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Pictured is Mien-American refugee Farm Yoon Lee, one of the elders recorded in Refugee Dreams Revisited for Crossing East. (Photo courtesy of MediaRites)
From The Asian Reporter, V27, #8 (April 17, 2017), pages 6 & 7.
Refuge from war
April is a momentous time for Southeast Asians, with New Year celebrations taking place for the Lao and Cambodian communities, among others. For Cambodians especially, it is also a time to remember April 17, 1975 — the day the Khmer Rouge and its leader, Pol Pot, captured Phnom Penh and the government surrendered. That’s when Cambodian citizens were rounded up and forced to work in the Killing Fields, which led to an estimated 1.7 million deaths between 1975 and 1979.
For the Lao, Mien, and Hmong peoples, April of 1975 also meant fleeing their country while much of Southeast Asia fell to communist forces. By December of that year, the monarchy of Laos was overthrown by the Pathet Lao movement, and the country became ruled by the Lao People’s Revolutionary party. Many feared persecution and death because they had fought alongside the Central Intelligence Agency and the U.S. military against the communists.
For South Vietnamese people, April 30, 1975 became known as the Fall of Saigon. The day is also now remembered as Reunification Day by some. For others who had to flee, it’s called "Black April." When the American war ended in Vietnam that year, thousands upon thousands of Vietnamese fled to the United States. Many who stayed in Vietnam ended up imprisoned in "re-education" camps.
Helping to recount this history for the Crossing East radio series a decade ago was Dr. Linda Trinh Vo, a professor of Asian-American studies at the University of California, Irvine.
"Communist forces overtook the southern part of Vietnam and wanted to replace the political power … they imprisoned anyone who was a leader, whether they were a military leader or a political leader ... and replaced the form of government so that the socialist form of government was being instituted in [the] country," Vo said. "In the aftermath, in both Laos and Cambodia, communist forces also were taking, fighting for power, and this internal struggle [led] to a lot of death, a lot of instability, and a lot of imprisonment and torture of individuals. And also ethnic persecution of minority groups."
Most Americans are aware of the impact of the Vietnam War on America but know little about the horrors of war that took place in the cities and countrysides of Vietnam, Cambodia, and Laos. Those who know it firsthand are refugees who learned to live in a new country, building a vibrant community from coast to coast.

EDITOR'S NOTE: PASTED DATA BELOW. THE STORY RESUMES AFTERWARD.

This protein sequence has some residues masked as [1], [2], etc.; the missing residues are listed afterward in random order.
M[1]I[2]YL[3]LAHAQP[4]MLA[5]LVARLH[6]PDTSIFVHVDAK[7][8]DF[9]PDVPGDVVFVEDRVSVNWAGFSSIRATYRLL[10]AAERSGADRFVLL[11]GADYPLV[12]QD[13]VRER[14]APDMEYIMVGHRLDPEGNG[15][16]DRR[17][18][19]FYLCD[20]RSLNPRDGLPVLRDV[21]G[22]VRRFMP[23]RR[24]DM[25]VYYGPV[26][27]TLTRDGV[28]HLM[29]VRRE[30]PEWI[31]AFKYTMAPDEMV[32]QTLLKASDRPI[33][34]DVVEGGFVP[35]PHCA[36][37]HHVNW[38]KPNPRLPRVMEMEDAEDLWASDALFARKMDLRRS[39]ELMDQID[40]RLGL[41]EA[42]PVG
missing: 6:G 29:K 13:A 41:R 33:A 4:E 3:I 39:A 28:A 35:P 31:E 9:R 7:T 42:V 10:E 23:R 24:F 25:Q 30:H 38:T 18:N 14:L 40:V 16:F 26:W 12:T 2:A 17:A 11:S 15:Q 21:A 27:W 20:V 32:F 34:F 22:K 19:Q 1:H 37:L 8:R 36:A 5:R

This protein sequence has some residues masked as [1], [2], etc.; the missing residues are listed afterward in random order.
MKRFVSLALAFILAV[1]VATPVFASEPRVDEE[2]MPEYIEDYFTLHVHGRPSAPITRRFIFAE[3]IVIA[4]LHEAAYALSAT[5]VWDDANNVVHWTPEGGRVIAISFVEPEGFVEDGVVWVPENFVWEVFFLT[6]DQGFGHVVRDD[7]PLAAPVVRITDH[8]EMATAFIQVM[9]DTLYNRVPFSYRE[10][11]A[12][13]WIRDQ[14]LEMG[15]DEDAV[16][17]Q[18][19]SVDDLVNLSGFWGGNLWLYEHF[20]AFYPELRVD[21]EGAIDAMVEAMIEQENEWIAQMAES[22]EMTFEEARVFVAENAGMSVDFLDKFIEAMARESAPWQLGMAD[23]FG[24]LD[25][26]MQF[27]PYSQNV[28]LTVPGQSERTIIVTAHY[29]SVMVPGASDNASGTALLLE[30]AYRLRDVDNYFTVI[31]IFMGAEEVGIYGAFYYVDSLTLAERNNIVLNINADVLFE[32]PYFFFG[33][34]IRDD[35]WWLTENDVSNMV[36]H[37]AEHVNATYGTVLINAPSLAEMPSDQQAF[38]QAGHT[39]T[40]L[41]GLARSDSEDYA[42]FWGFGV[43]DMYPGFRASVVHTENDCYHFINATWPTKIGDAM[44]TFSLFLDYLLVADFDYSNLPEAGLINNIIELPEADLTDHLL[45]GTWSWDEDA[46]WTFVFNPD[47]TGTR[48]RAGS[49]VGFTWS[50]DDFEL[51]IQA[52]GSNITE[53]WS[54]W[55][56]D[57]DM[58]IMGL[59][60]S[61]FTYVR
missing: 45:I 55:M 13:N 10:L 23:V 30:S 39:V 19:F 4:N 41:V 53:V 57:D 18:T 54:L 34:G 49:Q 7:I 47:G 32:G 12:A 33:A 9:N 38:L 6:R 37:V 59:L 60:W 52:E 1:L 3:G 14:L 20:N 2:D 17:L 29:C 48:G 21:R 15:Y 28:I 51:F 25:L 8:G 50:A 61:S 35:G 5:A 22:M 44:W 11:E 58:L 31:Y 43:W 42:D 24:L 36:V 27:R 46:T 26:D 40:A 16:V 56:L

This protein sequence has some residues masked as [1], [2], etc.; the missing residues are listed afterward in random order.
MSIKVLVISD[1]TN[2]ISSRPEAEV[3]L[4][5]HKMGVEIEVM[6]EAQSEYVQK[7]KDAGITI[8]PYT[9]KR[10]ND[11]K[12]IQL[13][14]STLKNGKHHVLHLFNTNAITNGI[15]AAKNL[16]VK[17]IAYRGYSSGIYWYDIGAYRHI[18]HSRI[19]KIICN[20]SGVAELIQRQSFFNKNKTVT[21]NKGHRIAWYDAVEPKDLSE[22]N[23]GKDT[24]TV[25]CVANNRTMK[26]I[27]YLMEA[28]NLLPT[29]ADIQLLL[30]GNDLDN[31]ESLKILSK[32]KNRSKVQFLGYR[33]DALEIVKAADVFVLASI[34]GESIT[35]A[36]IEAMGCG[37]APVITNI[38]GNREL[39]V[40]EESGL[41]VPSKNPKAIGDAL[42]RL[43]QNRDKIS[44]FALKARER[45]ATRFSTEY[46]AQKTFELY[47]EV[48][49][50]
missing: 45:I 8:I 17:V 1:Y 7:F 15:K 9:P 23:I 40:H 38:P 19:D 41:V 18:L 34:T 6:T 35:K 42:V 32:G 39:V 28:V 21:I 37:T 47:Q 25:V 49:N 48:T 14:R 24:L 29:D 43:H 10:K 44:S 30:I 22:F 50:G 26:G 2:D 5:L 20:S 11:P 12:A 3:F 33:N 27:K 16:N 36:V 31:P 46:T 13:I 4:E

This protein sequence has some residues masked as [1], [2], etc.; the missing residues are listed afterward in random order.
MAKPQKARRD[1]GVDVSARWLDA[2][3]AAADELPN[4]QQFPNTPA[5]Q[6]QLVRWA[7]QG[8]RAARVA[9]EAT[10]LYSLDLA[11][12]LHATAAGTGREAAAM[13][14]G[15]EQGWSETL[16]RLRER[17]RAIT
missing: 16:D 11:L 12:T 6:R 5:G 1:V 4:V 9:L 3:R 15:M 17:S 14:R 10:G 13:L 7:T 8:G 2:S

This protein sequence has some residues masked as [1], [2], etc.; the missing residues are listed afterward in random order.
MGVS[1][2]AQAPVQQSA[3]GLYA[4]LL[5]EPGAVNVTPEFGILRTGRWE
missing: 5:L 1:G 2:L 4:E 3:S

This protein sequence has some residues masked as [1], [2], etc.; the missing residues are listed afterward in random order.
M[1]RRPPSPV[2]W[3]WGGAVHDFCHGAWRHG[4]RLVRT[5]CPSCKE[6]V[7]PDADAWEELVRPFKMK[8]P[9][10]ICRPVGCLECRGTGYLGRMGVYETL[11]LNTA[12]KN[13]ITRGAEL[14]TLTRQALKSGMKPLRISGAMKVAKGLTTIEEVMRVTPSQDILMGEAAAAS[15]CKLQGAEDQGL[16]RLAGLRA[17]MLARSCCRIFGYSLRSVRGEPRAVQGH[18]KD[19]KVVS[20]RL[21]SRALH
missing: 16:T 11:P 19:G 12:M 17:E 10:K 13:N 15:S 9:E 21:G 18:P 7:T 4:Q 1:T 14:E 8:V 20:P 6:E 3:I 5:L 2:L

The Indochina Migration and Refugee Assistance Act, which passed on May 23, 1975, permitted refugees from Cambodia and Vietnam to enter the U.S. It was amended in 1976 to include refugees from Laos. Because U.S. involvement in Southeast Asia left vast numbers of people homeless, America responded with the Refugee Act of 1980, which formally defined a refugee as a person with a "well-founded fear of persecution." The Refugee Act created a formal resettlement plan for refugees and raised the ceiling on the number who could be admitted into the United States. Church and community groups across the country rallied to help refugees. In Portland, Lutheran Community Services Northwest and Catholic Charities worked to sponsor and place families.
Portland Public Schools was one of the first to figure out how to work with Southeast Asian youth attending their schools. The 1.5 generation — those who came to the U.S. at a young age — learned quickly, mastering language and writing skills before their first-generation parents.
For the radio series, we spoke with many former refugees in the Southeast Asian community who came to America as children or young adults during the 1980s and ’90s. Now elders in their communities, many successfully seized the American Dream and have made it their mission to give back to their communities. A number had families who owned businesses or became language interpreters, like Khantaly Thammovang. Others, including Kim Nguyen and Quy Nguyen, entered professions such as education. Still others became community leaders, such as Kilong Ung, the founder of the Golden Leaf Education Foundation, Sokhom Tauch, the former executive director of the Immigrant and Refugee Community Organization (IRCO), and Lee Po Cha, IRCO’s current executive director.
Now more than ever, we need to realize the contributions refugees have made and continue to make in our communities.
For the 10th anniversary of Crossing East, MediaRites has worked with area youth to create a production to tell these stories with the portrayals of the original interviews performed by teen actors. Each performance is followed by a panel discussion with former refugees. In collaboration with Sophorn Cheang of the IRCO Asian Family Center and Coi Vu of the Multnomah County Library, Refugee Dreams Revisited is being featured at three Multnomah County libraries. The shows take place at 2:00pm on May 28 at the North Portland Library, at 4:00pm on June 11 at the Central Library, and at 4:00pm on June 17 at Midland Library. The project closes June 24 at 2:00pm with a celebration at IRCO, located at 10301 N.E. Glisan Street in Portland. To learn more about the events, visit <www.mediarites.org>.
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